Which brings us back to the big question: Can the policy of quantitative easing ever be discontinued without sending America back into a deep recession?
There is no consensus, but if you Google “Feds end QE,” you get 8 million hits and practically 8 million different perspectives. Many of those “hits” date back to October and November of last year when the Fed announced it was ending quantitative easing. The response to the announcement caused both concern and even some controversy, but did QE actually stop?
Yes and no. While the Fed ostensibly stopped printing money to buy bonds, it now engages in something economists call “Stealth QE,” where it uses the interest earned from the bonds it has purchased (roughly $100 billion a year) to, yes, buy still more bonds.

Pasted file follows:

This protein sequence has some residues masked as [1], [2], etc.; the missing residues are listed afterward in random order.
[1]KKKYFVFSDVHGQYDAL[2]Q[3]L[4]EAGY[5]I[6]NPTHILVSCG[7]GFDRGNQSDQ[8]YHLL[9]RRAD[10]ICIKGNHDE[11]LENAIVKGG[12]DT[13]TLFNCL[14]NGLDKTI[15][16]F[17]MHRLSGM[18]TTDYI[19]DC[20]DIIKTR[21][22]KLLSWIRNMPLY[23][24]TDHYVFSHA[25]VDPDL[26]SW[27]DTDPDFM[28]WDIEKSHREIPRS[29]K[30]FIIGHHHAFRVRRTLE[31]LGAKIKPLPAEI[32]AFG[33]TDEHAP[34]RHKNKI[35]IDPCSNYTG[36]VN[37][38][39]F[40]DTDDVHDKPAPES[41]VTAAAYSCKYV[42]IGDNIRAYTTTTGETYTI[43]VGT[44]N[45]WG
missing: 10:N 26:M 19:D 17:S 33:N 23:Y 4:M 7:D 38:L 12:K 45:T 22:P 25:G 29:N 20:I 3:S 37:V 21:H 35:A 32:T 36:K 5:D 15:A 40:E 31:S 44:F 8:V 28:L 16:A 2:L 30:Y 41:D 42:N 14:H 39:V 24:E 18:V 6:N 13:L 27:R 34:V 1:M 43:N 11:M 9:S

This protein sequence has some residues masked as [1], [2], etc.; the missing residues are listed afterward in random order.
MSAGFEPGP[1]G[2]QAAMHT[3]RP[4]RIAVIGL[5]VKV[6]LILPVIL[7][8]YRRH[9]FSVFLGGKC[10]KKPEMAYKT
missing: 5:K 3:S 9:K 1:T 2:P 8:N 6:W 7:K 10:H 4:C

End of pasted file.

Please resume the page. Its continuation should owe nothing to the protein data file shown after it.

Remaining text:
We are truly still in the middle innings of this unusual Federal Reserve policy. Yes, the Fed has reduced its bond buying. However, to move back towards a “normal” policy would require a true ceasing of additional bond purchases, an increase of short-term interest rates (from where they are currently set) and, lastly, and perhaps most dauntingly, the “unwinding” of the $4.5 trillion of securities the Fed now owns. (This unwinding may take the form of the outright sale of these instruments, or the Federal Reserve may simply allow these securities to slowly mature over decades.)
There are many risks the Federal Reserve faces in extricating us from the current policy. The biggest worry is deflation. However, a sudden spike in inflation would also create a need for the Fed to change policy quickly. That policy change would invariably take the form of raising short-term interest rates and, depending on the magnitude of the inflation, would also probably include the need to sell some of their securities to remove some of the excess money created in the prior years from the system.